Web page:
Orgasms

Begin with Meg Ryan faking it, astonishingly well,
for a starry-eyed Billy Crystal in When Harry Met Sally.
Responses from the eatery throng in a crowded diner
reducible to the line about wanting a little of That.

Meg’s character is no screamer. Just loud enough
to make news of war what it always is, the Expected.
To paraphrase Kris Kristofferson: Since the first I had,
the worst I had was good. Luckily, archival footage

doesn’t survive or exist for most of us. Take L. W.
who insisted we have sex in a strange bed in the loft
above a sleeping friend and his wife. Consider how,
even with pillows to muffle pleasure cries—her idea—

nothing stifled her ecstasies. Consider the next morning:
the two of us famously shy upon reflection. I’d been told
from a snickering apartment manager, more than once,
to keep it down. Never mind the manufacture of units;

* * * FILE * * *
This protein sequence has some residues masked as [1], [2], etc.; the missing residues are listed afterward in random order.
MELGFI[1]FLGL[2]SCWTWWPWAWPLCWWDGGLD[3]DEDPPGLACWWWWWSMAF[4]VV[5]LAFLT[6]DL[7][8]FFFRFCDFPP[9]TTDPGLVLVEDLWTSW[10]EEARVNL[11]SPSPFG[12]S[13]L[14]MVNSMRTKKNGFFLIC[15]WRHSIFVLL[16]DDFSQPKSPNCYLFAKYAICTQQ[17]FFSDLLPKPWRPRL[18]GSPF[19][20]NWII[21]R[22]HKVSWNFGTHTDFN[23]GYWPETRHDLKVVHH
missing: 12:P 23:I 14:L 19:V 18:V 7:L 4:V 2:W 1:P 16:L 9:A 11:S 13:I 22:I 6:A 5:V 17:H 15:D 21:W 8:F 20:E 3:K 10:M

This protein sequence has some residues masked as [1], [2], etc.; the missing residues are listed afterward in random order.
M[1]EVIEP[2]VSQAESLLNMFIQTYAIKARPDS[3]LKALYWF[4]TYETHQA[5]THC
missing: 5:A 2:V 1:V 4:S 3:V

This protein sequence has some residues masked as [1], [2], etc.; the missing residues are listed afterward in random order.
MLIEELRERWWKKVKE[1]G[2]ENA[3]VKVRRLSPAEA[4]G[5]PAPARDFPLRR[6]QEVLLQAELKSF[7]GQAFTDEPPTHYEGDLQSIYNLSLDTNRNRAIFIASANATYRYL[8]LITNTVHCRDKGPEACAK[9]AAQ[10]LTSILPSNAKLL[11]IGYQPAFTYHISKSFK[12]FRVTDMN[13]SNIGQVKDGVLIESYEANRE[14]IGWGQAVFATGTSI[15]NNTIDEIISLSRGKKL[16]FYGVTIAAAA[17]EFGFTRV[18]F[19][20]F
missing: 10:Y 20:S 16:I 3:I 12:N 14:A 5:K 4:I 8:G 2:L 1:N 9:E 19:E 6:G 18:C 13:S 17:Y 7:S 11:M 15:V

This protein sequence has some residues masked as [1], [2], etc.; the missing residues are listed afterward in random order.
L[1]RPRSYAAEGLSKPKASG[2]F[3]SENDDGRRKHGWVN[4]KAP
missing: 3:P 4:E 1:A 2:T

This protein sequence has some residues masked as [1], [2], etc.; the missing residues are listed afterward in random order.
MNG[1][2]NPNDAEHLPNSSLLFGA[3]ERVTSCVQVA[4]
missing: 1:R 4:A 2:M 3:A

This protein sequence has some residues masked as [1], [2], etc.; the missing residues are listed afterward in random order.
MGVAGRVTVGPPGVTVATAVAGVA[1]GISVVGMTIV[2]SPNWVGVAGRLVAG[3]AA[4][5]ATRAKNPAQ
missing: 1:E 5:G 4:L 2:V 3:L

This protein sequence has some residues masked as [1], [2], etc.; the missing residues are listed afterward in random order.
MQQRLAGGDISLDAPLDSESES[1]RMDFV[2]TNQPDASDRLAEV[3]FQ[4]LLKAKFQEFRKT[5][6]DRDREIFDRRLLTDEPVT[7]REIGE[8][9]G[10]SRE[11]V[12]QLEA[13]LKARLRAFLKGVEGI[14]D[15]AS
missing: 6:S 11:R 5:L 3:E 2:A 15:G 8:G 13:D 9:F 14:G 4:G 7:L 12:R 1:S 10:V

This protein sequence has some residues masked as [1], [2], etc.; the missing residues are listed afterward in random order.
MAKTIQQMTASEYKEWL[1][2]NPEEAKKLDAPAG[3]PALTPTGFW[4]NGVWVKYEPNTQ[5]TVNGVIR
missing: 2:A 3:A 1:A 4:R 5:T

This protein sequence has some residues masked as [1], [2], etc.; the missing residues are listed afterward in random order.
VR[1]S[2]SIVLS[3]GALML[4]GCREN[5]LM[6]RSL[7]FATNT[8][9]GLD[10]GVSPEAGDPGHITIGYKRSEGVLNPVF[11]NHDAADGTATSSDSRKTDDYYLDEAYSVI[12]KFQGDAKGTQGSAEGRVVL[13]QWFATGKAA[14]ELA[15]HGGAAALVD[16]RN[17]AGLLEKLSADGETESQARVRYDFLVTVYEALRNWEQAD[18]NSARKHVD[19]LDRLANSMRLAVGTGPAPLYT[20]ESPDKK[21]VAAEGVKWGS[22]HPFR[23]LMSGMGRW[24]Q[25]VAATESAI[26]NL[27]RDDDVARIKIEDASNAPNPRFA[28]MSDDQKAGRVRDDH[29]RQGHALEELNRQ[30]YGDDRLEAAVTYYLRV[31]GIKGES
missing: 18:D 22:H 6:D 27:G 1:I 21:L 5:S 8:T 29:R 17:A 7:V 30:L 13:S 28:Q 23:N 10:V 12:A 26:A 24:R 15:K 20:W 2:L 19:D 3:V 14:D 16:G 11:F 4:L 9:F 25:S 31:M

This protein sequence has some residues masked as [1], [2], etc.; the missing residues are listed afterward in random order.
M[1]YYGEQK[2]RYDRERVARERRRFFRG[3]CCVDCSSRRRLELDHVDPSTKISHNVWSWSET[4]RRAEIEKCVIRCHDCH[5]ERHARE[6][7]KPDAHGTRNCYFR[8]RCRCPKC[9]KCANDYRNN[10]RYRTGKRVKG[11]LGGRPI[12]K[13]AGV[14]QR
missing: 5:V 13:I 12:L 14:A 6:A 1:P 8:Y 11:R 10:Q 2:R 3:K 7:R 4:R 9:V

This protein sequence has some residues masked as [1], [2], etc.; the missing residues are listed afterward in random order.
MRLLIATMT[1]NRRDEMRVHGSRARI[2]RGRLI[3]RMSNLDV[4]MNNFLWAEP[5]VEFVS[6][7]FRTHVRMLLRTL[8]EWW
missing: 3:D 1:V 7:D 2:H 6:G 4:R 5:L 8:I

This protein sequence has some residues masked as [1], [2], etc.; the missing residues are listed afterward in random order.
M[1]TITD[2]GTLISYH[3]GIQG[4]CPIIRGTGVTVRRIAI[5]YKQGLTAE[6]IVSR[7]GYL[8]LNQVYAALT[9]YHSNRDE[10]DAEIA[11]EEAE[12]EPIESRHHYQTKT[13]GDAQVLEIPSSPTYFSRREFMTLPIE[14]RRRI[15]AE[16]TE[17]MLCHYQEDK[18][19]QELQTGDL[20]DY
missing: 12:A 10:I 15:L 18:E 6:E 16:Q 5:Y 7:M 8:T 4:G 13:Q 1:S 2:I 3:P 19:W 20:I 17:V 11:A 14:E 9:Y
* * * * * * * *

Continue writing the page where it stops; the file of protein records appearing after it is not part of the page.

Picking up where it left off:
never mind the drywall between domiciles was paper-thin.
What happens in Newark, Ohio should stay in Newark, Ohio.
But it’s work, love. Why shouldn’t getting the desired result
become a communal matter of fact—like that the universe

is 13.7 billion years old—a thing for which we have proof?
Is it bragging to reflect on all that it took to allow another
to overlook how sound carries? To disregard physics and
acoustical mechanics and inhabit an hour with abandon?

Roy Bentley About Roy Bentley

Roy Bentley is the author of four books and several chapbooks. Poems have appeared in The Southern Review, Shenandoah, Blackbird, Indiana Review, Prairie Schooner, North American Review, and elsewhere, as well as the anthologies New Poetry from the Midwest and Every River on Earth. His collection of poems Nosferatu in Florida is currently in search of a publisher, having been a finalist for the New American Poetry Prize (twice), the Moon City Review Poetry Prize, the Gerald Cable Book Award, and the Anhinga Prize for Poetry. He has received a Creative Writing Fellowship from the National Endowment for the Arts (in poetry) and fellowships from the arts councils of Ohio and Florida. He lives in Pataskala, Ohio.

Comments

  1. For the record, what happens in Newark, Ohio, stays in Newark, Ohio. Not much leaves Newark. Or so it seems to a Cleveland boy.

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